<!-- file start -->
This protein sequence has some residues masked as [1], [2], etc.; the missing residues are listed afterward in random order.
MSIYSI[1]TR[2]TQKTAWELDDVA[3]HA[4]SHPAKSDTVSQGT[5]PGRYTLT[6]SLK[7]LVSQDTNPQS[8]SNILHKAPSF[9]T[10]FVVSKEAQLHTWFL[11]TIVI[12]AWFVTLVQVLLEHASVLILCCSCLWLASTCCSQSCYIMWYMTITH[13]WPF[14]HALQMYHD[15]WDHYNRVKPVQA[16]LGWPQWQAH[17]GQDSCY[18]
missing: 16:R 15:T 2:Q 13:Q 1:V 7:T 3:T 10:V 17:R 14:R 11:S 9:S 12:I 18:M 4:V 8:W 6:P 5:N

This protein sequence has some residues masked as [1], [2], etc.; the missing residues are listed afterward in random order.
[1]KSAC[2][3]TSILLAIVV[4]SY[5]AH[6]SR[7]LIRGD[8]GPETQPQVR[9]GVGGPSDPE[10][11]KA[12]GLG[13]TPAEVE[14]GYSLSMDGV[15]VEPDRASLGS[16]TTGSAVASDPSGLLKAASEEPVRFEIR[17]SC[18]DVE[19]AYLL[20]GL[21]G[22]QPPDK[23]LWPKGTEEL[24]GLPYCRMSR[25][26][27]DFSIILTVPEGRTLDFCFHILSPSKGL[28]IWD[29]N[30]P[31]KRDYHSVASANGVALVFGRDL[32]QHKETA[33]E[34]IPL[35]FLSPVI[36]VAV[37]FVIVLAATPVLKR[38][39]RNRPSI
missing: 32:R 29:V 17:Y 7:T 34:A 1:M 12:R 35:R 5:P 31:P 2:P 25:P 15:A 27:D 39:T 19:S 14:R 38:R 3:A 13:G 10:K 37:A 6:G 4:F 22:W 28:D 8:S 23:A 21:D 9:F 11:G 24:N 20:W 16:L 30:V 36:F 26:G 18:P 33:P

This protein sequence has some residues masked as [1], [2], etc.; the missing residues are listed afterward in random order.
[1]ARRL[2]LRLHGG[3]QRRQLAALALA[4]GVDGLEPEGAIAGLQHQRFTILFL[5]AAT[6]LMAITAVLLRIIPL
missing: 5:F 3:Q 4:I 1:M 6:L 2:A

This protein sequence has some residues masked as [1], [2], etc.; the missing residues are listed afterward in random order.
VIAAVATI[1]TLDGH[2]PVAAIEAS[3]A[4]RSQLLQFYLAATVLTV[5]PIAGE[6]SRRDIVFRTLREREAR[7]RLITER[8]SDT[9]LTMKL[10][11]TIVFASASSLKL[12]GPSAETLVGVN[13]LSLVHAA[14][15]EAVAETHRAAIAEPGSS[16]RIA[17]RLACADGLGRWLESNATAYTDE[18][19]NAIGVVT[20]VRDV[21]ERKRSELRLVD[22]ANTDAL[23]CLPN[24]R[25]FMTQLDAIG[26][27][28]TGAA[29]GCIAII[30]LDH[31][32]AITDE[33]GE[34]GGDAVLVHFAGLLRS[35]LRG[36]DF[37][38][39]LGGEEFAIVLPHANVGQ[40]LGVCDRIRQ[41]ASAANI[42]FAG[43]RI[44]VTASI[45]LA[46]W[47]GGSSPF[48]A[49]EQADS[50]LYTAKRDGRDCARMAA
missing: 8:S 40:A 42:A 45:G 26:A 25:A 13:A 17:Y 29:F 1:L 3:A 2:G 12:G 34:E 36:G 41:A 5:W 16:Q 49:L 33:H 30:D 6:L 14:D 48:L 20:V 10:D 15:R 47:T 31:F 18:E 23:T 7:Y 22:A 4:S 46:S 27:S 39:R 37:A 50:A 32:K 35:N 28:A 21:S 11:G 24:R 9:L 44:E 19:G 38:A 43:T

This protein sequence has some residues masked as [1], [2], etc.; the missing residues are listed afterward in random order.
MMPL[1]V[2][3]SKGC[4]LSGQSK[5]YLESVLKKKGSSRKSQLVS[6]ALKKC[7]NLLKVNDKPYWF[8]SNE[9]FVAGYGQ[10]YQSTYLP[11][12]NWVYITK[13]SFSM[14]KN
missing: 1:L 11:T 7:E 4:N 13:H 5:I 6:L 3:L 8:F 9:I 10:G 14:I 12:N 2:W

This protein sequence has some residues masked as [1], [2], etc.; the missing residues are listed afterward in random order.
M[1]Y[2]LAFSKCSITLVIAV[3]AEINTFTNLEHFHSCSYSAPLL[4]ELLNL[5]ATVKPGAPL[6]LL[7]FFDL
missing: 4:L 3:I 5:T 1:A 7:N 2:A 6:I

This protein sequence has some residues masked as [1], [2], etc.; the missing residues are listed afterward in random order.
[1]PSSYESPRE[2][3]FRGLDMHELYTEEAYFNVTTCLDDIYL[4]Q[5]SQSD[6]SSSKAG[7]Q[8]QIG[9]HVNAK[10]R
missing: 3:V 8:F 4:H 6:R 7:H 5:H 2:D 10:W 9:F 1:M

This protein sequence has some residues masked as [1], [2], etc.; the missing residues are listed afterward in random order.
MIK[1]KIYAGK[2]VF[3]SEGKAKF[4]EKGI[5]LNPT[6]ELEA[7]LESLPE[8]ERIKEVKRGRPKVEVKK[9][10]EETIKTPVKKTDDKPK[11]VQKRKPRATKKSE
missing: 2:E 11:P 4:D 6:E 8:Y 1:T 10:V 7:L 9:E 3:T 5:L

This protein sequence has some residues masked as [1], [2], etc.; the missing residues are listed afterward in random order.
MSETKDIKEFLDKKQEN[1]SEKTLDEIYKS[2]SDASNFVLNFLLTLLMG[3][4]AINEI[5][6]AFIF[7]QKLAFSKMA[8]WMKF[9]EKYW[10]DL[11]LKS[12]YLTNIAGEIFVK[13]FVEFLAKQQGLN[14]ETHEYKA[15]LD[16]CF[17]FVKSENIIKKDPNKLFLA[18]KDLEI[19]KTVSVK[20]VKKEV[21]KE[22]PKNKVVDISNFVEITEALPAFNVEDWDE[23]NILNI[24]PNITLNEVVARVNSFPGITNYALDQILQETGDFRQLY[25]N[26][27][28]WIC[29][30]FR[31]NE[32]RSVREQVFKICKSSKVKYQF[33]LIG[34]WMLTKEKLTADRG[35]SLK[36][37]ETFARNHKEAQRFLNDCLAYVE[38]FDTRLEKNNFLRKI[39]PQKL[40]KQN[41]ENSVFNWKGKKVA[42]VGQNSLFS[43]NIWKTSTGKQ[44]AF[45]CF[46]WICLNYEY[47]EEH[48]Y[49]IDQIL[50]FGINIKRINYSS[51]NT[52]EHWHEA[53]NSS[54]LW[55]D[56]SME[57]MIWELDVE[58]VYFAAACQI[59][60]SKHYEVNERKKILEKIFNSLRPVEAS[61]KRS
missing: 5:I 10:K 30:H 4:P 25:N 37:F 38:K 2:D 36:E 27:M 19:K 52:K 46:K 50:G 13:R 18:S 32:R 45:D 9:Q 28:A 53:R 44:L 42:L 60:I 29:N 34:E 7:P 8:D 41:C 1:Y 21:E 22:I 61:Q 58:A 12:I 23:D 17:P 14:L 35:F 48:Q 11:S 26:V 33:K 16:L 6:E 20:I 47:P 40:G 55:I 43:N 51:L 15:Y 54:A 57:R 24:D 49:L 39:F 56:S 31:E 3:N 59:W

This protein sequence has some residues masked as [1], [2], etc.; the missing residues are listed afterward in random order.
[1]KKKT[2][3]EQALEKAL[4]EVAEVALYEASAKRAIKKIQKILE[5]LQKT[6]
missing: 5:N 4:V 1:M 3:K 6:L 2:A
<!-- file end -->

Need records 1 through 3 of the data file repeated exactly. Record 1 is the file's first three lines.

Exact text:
This protein sequence has some residues masked as [1], [2], etc.; the missing residues are listed afterward in random order.
MSIYSI[1]TR[2]TQKTAWELDDVA[3]HA[4]SHPAKSDTVSQGT[5]PGRYTLT[6]SLK[7]LVSQDTNPQS[8]SNILHKAPSF[9]T[10]FVVSKEAQLHTWFL[11]TIVI[12]AWFVTLVQVLLEHASVLILCCSCLWLASTCCSQSCYIMWYMTITH[13]WPF[14]HALQMYHD[15]WDHYNRVKPVQA[16]LGWPQWQAH[17]GQDSCY[18]
missing: 16:R 15:T 2:Q 13:Q 1:V 7:T 3:T 10:V 17:R 14:R 11:S 9:S 12:I 18:M 4:V 8:W 6:P 5:N

This protein sequence has some residues masked as [1], [2], etc.; the missing residues are listed afterward in random order.
[1]KSAC[2][3]TSILLAIVV[4]SY[5]AH[6]SR[7]LIRGD[8]GPETQPQVR[9]GVGGPSDPE[10][11]KA[12]GLG[13]TPAEVE[14]GYSLSMDGV[15]VEPDRASLGS[16]TTGSAVASDPSGLLKAASEEPVRFEIR[17]SC[18]DVE[19]AYLL[20]GL[21]G[22]QPPDK[23]LWPKGTEEL[24]GLPYCRMSR[25][26][27]DFSIILTVPEGRTLDFCFHILSPSKGL[28]IWD[29]N[30]P[31]KRDYHSVASANGVALVFGRDL[32]QHKETA[33]E[34]IPL[35]FLSPVI[36]VAV[37]FVIVLAATPVLKR[38][39]RNRPSI
missing: 32:R 29:V 17:Y 7:T 34:A 1:M 12:R 35:R 5:P 31:P 2:P 25:P 15:A 27:D 39:T 19:S 14:R 38:R 3:A 13:G 10:K 37:A 6:G 4:F 22:W 28:D 8:S 23:A 21:D 9:F 11:G 24:N 20:W 16:L 30:V 36:F 26:G 18:P 33:P

This protein sequence has some residues masked as [1], [2], etc.; the missing residues are listed afterward in random order.
[1]ARRL[2]LRLHGG[3]QRRQLAALALA[4]GVDGLEPEGAIAGLQHQRFTILFL[5]AAT[6]LMAITAVLLRIIPL
missing: 5:F 3:Q 4:I 1:M 6:L 2:A